Little can be more frustrating to an association than when a non-compliant homeowner files for bankruptcy. The bankruptcy laws are complex, and navigating them can be a challenge even for the most sophisticated managers. One of the broadest protections for homeowners that file bankruptcy is the “automatic stay.” This provision of the bankruptcy code immediately
For more than a year, community associations have been struggling with managing the use of their pools amidst the COVID-19 pandemic. With ever-changing regulations, vacillating infection rates, and differing opinions on boards and within communities, the decision may be overwhelming. However, with some simple education and adherence to guidelines, community associations can feel confident in reopening their pools while at the same time limiting liability. Last year, we provided information to assist community associations, and this year, with updated orders from the Governor, we hope to provide the most current information for community associations to make fully informed decisions.
On April 21, 2021, Governor Northam issued his Fifth Amended Executive Order Seventy-Two. The language in the Order mirrored that of last year’s order regarding pools:
Outdoor and indoor swimming pools may be open, provided occupancy is limited to no more than 75% of the lowest occupancy load on the certificate of occupancy and all swimmers maintain at least ten feet of physical distance from others who are not family members.Continue Reading 2021 Update: Opening HOA Pools in the Pandemic: Community Association Considerations in Opening Pools in Virginia Amongst the COVID-19 Pandemic
In the world of enforcing covenants, deeds, and restrictions, injunctions are one of the most powerful tools association managers have in their arsenal. An injunction is an order from a Court either requiring a homeowner to comply with particular rules or restrictions or ordering the homeowner to cease violating the restrictions. Associations can request injunctive relief whether or not the association wishes to seek monetary damages against the homeowner.
Courts are often willing to award injunctions for several reasons. First, in most cases where injunctions are appropriate, the association has taken many steps prior to filing suit to enforce the covenants, including communications with the homeowner, calling the owner to a due process hearing of the board, assessing non-compliance charges, and oftentimes demands for compliance from the association’s attorney. The association can then plead with the Court, arguing that there is little else the association can do to enforce the restrictions. Judges are frequently sympathetic to these arguments, especially considering the fact that the restrictions are legally deemed to be a contract with the homeowner, and if the homeowner refuses to abide by the contract, then the only avenue for redress is with the Courts. Additionally, most violations affect the neighboring properties and often decrease home values and/or make it difficult for neighbors to sell their property.
Continue Reading The Almighty Injunction
“When will the community association pools open?” No question has been on the forefront of community association board members and frazzled parents more. On March 12, 2020, Governor Northam issued an executive order, declaring a state of emergency due to the coronavirus. Five days later, the Governor limited capacity to fitness facilities, and on March 23, completely closed all recreational and entertainment businesses, which included public pools. Then, on June 30, Governor Northam issued his executive order regarding Phase 3 of reopening Virginia, which included the following provision:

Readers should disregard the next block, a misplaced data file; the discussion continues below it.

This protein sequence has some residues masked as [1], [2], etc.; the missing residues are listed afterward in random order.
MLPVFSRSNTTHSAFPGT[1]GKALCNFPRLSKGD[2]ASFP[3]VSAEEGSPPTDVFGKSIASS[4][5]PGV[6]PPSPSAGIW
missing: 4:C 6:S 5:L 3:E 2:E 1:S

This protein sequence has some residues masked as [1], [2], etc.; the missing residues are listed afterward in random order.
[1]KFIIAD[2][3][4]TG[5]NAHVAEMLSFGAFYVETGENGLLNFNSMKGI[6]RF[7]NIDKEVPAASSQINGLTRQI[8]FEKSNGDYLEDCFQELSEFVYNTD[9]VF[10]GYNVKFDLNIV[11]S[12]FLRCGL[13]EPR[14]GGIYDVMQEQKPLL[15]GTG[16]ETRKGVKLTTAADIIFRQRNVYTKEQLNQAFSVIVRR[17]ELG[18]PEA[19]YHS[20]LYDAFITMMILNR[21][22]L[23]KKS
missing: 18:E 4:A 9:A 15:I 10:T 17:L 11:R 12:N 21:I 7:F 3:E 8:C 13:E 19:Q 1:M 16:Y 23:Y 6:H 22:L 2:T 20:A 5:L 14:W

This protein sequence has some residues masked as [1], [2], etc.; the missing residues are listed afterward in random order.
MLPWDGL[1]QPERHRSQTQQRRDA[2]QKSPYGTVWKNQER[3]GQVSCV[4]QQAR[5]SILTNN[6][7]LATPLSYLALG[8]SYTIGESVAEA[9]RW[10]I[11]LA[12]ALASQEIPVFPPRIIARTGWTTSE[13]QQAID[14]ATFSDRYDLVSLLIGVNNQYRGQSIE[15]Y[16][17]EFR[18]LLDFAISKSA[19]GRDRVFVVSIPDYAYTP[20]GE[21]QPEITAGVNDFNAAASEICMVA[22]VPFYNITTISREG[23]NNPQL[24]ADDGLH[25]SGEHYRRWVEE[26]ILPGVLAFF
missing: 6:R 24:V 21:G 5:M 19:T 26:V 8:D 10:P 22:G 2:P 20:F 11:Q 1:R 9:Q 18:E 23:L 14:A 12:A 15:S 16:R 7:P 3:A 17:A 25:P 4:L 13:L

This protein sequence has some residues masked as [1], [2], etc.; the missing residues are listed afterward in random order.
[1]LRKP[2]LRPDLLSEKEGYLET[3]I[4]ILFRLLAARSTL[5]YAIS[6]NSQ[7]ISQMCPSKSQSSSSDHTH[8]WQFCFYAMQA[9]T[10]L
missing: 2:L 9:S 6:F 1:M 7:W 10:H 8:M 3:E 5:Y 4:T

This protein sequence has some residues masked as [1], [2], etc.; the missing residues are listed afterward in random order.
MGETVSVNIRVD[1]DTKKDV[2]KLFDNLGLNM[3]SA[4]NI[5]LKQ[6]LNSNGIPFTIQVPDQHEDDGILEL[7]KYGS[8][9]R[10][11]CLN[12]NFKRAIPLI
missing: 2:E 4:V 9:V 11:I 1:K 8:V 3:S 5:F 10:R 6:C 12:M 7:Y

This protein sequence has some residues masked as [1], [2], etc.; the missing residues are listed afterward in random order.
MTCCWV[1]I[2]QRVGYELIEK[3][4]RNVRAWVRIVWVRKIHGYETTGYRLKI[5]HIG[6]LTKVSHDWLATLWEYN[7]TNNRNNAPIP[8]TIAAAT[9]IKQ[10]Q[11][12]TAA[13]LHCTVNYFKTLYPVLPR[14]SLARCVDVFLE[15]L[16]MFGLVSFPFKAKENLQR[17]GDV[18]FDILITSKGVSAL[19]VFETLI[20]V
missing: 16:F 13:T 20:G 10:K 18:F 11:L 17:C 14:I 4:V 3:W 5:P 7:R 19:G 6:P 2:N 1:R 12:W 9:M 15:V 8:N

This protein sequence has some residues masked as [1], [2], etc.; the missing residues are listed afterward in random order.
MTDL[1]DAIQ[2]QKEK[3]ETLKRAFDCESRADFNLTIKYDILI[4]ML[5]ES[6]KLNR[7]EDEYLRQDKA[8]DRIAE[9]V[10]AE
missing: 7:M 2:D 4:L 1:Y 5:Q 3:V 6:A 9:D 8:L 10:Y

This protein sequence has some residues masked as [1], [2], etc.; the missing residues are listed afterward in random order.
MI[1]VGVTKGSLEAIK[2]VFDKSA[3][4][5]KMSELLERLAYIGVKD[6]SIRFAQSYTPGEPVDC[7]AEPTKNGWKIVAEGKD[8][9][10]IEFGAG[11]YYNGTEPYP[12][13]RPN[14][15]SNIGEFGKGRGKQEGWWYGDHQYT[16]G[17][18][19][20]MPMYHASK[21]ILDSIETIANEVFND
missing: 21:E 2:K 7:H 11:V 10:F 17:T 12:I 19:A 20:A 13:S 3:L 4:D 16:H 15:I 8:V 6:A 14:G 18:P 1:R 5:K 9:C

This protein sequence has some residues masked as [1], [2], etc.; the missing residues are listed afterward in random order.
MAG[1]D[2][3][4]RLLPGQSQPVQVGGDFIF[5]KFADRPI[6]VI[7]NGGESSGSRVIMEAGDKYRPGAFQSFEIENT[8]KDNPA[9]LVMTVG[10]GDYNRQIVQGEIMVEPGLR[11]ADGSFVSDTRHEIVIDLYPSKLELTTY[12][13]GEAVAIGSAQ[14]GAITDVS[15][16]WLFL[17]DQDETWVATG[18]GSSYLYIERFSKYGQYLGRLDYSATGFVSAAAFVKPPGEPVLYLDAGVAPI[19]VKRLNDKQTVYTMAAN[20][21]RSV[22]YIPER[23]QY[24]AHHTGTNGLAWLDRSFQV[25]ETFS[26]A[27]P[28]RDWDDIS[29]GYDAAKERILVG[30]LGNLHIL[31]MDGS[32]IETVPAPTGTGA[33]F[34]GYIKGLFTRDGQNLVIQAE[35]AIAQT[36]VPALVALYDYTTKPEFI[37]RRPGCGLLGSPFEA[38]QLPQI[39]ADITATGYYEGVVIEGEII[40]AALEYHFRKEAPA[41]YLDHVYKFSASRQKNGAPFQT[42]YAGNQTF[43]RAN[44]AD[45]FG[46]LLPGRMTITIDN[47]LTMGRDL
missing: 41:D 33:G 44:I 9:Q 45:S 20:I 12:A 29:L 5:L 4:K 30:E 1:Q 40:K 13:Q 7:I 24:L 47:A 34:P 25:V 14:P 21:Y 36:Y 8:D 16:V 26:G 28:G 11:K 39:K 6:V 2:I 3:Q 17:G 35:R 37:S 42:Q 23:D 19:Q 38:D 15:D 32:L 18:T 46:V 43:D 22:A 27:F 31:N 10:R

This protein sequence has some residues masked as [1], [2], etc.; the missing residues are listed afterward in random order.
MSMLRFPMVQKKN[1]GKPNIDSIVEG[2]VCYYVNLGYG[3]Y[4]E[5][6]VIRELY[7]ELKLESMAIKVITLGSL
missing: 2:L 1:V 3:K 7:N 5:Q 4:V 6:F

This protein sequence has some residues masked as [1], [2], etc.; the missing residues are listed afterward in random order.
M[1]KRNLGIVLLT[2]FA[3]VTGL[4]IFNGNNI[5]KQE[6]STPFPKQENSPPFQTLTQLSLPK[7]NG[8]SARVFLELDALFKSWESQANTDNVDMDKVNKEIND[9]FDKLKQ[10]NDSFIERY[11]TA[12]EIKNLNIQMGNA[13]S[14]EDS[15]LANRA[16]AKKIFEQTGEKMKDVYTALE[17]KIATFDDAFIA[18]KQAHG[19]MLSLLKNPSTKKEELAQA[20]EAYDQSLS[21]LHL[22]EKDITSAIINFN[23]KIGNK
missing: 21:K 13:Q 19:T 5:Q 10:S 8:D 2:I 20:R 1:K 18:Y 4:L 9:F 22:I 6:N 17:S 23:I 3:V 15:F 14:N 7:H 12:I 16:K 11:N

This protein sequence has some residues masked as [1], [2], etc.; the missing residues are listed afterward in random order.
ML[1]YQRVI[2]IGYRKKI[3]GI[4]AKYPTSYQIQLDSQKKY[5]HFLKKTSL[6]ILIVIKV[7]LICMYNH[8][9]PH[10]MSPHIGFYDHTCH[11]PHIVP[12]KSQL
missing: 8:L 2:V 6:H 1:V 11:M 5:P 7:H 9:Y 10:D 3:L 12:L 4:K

Outdoor and indoor swimming pools may be open, provided occupancy is limited to no more than 75% of the lowest occupancy load on the certificate of occupancy and all swimmers maintain at least ten feet of physical distance from others who are not family members.
Community association residents rejoiced, but board members began handwringing at the prospect of potential liability. This article is intended to provide clarity to the issue and give community associations the knowledge and tools they need to decide if and how to open community pools safely.
Continue Reading Opening HOA Pools in the Pandemic: Community Association Considerations in Opening Pools in Virginia Amongst the COVID-19 Pandemic
The Virginia General Assembly passed hundreds of bills during the 2020 legislative session. For those who lead, live in, or associate with community associations, many of these changes could impact the day to day operations of how individuals and these associations interact. Below is a summary of some of the General Assembly’s more significant recent bills that effect community associations.
House Bill 176 – Contract Disclosure Statement with regards to the Property Owners’ Association Act and Virginia Condominium Act
With House Bill 176, the Virginia General Assembly updated Virginia Code Section 55.1-1808. Section 55.1-1808 is a provision that requires the seller of a lot to disclose that the lot is located within a development that is subject to the Property Owners’ Association Act and provide to the purchaser of the lot an association disclosure packet. Under certain terms, the purchaser has the right to cancel the contract to purchase the lot upon receipt of this disclosure packet. The new law updates the language of the statute to include the term “ratified real estate contract.” Generally, the purchaser previously had the right to cancel the contract within three days of receiving the association disclosure packet. Now, the purchaser also has the right to cancel the contract of purchase for a period of up to seven days if specified in a ratified real estate contract.
Continue Reading Summary of New Virginia Legislation Impacting Community Associations in 2020